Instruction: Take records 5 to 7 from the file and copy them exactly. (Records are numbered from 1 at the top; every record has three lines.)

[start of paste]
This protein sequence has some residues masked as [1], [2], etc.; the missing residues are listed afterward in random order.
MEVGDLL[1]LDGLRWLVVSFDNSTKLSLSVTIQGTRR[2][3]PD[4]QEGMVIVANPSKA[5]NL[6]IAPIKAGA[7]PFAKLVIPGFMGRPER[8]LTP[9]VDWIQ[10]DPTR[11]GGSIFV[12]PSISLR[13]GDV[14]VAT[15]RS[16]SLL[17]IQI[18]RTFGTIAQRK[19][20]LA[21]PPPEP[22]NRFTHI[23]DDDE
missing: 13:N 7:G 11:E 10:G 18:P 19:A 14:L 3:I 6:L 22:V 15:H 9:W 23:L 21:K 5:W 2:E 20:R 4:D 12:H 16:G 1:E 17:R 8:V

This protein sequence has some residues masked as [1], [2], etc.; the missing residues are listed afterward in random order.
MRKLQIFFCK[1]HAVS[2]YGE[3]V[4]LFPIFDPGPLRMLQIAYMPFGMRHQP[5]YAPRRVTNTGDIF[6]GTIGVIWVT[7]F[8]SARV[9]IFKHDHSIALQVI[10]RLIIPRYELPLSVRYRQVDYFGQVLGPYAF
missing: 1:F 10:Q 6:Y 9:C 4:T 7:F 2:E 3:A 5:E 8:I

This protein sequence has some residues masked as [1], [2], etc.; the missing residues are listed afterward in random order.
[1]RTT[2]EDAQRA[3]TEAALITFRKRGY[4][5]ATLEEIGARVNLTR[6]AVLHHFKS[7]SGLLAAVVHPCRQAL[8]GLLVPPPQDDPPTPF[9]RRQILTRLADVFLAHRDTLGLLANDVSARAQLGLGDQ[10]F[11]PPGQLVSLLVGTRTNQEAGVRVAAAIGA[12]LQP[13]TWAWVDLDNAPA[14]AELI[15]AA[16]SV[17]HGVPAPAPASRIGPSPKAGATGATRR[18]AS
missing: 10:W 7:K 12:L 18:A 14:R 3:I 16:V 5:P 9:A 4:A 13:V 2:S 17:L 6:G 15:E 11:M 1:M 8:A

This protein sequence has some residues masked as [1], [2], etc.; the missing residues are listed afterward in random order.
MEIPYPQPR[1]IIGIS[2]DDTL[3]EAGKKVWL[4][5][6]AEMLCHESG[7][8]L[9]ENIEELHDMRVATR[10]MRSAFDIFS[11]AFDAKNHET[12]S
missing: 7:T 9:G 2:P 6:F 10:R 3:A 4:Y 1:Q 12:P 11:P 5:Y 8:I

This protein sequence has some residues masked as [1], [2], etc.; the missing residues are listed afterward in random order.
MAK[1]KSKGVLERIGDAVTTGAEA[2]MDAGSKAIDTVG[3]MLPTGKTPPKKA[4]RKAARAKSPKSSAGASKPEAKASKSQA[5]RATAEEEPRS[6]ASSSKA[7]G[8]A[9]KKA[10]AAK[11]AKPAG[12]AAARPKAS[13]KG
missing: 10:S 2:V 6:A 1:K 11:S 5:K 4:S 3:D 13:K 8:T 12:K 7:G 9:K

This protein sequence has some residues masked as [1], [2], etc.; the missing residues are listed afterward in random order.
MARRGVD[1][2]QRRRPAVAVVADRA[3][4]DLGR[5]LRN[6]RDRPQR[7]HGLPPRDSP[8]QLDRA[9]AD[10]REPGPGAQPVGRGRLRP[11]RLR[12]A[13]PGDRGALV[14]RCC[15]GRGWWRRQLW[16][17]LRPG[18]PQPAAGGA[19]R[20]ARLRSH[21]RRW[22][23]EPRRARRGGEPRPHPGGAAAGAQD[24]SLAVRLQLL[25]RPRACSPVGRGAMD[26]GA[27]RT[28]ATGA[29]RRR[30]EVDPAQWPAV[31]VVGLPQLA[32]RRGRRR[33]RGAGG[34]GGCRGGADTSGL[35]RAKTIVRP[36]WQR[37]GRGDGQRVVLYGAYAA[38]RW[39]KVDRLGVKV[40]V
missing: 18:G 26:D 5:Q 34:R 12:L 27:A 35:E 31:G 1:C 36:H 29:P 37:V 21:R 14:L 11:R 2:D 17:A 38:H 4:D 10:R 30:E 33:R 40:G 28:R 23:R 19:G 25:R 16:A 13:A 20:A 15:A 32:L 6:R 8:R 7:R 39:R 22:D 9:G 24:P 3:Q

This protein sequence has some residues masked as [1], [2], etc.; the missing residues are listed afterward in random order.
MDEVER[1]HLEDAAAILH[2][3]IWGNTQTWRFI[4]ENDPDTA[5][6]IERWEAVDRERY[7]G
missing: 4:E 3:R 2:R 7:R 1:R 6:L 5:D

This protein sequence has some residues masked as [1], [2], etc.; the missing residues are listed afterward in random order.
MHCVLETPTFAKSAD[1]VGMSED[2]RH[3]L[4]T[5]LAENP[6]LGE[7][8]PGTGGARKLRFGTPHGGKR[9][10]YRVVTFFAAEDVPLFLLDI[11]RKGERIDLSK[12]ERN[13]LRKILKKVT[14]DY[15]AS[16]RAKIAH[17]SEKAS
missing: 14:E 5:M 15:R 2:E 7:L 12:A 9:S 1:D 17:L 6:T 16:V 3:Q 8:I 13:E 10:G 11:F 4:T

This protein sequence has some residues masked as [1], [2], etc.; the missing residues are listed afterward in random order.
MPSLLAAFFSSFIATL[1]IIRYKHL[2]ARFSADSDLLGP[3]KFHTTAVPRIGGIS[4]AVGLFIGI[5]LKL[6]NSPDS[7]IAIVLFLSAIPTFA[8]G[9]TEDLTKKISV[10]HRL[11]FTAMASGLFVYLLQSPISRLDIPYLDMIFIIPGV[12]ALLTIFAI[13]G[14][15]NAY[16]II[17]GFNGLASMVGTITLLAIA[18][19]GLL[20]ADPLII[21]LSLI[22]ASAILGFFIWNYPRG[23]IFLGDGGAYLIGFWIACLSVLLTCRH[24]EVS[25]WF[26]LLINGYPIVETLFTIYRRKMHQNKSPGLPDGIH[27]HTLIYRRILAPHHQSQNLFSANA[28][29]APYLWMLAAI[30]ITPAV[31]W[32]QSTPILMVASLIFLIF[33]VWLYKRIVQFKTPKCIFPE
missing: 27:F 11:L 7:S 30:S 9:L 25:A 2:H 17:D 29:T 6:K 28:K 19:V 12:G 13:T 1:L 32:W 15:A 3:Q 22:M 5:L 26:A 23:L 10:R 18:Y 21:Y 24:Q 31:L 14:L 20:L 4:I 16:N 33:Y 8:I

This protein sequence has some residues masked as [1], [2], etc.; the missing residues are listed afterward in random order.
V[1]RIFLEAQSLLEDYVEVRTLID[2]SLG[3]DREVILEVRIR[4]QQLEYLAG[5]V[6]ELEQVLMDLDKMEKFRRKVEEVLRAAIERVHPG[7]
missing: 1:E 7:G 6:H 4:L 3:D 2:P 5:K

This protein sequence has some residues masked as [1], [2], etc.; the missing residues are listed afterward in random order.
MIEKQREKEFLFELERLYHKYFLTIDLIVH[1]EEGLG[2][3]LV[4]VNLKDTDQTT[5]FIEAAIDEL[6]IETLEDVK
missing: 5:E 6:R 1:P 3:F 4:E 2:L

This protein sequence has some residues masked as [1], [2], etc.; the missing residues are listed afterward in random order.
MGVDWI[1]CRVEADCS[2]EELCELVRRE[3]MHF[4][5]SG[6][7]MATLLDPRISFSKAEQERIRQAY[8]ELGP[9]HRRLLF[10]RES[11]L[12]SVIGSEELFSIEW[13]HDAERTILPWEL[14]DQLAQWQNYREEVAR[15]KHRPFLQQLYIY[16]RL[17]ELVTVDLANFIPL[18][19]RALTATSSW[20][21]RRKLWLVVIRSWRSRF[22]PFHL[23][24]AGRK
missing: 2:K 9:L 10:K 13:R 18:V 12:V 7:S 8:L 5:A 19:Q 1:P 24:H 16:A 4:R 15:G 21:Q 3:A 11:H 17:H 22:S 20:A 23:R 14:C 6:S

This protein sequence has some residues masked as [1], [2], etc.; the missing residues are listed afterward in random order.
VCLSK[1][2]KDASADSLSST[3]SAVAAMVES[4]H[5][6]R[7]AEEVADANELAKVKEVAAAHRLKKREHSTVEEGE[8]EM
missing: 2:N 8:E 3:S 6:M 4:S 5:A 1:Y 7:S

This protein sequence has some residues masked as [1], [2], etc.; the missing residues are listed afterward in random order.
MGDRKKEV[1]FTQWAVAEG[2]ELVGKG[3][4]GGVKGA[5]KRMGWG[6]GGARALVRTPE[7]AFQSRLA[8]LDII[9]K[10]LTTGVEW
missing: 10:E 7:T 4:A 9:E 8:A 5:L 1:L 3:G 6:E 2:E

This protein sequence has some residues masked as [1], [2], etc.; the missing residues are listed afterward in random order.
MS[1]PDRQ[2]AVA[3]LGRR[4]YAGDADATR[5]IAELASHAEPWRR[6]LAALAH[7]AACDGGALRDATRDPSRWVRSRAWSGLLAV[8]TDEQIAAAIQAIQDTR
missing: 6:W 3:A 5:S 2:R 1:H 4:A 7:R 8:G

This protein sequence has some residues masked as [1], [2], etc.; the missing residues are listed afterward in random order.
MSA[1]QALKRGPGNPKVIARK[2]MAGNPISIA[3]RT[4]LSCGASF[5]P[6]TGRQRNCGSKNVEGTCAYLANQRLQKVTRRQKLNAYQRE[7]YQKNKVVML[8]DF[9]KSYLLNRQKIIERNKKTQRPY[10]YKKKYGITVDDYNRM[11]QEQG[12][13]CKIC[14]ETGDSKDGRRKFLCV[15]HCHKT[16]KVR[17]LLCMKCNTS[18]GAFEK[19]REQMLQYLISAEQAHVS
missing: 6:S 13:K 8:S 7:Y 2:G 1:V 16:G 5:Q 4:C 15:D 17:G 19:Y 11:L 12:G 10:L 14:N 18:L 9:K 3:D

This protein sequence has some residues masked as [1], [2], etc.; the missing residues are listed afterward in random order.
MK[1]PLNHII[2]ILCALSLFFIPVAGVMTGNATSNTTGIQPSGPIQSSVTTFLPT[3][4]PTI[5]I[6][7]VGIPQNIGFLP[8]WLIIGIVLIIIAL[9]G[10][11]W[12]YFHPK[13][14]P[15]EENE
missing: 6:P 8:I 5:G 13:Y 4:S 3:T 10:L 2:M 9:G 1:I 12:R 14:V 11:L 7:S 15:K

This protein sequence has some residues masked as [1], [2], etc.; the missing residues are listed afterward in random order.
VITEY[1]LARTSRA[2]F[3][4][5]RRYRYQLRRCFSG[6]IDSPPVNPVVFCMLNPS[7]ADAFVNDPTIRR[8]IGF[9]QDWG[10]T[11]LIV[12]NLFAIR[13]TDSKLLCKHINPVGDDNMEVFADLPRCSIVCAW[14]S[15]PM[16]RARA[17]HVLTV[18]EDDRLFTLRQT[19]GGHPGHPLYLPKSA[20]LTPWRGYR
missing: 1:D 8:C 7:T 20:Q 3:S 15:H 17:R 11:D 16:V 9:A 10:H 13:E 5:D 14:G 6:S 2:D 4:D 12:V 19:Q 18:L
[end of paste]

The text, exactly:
This protein sequence has some residues masked as [1], [2], etc.; the missing residues are listed afterward in random order.
MAK[1]KSKGVLERIGDAVTTGAEA[2]MDAGSKAIDTVG[3]MLPTGKTPPKKA[4]RKAARAKSPKSSAGASKPEAKASKSQA[5]RATAEEEPRS[6]ASSSKA[7]G[8]A[9]KKA[10]AAK[11]AKPAG[12]AAARPKAS[13]KG
missing: 10:S 2:V 6:A 1:K 11:S 5:K 4:S 3:D 13:K 8:T 12:K 7:G 9:K

This protein sequence has some residues masked as [1], [2], etc.; the missing residues are listed afterward in random order.
MARRGVD[1][2]QRRRPAVAVVADRA[3][4]DLGR[5]LRN[6]RDRPQR[7]HGLPPRDSP[8]QLDRA[9]AD[10]REPGPGAQPVGRGRLRP[11]RLR[12]A[13]PGDRGALV[14]RCC[15]GRGWWRRQLW[16][17]LRPG[18]PQPAAGGA[19]R[20]ARLRSH[21]RRW[22][23]EPRRARRGGEPRPHPGGAAAGAQD[24]SLAVRLQLL[25]RPRACSPVGRGAMD[26]GA[27]RT[28]ATGA[29]RRR[30]EVDPAQWPAV[31]VVGLPQLA[32]RRGRRR[33]RGAGG[34]GGCRGGADTSGL[35]RAKTIVRP[36]WQR[37]GRGDGQRVVLYGAYAA[38]RW[39]KVDRLGVKV[40]V
missing: 18:G 26:D 5:Q 34:R 12:L 27:A 35:E 31:G 1:C 36:H 29:P 37:V 21:R 14:L 11:R 2:D 17:A 38:H 4:D 10:R 30:E 33:R 40:G 28:R 23:R 19:G 25:R 16:A 13:A 20:A 15:A 32:L 6:R 8:R 7:R 39:R 22:D 9:G 24:P 3:Q

This protein sequence has some residues masked as [1], [2], etc.; the missing residues are listed afterward in random order.
MDEVER[1]HLEDAAAILH[2][3]IWGNTQTWRFI[4]ENDPDTA[5][6]IERWEAVDRERY[7]G
missing: 4:E 3:R 2:R 7:R 1:R 6:L 5:D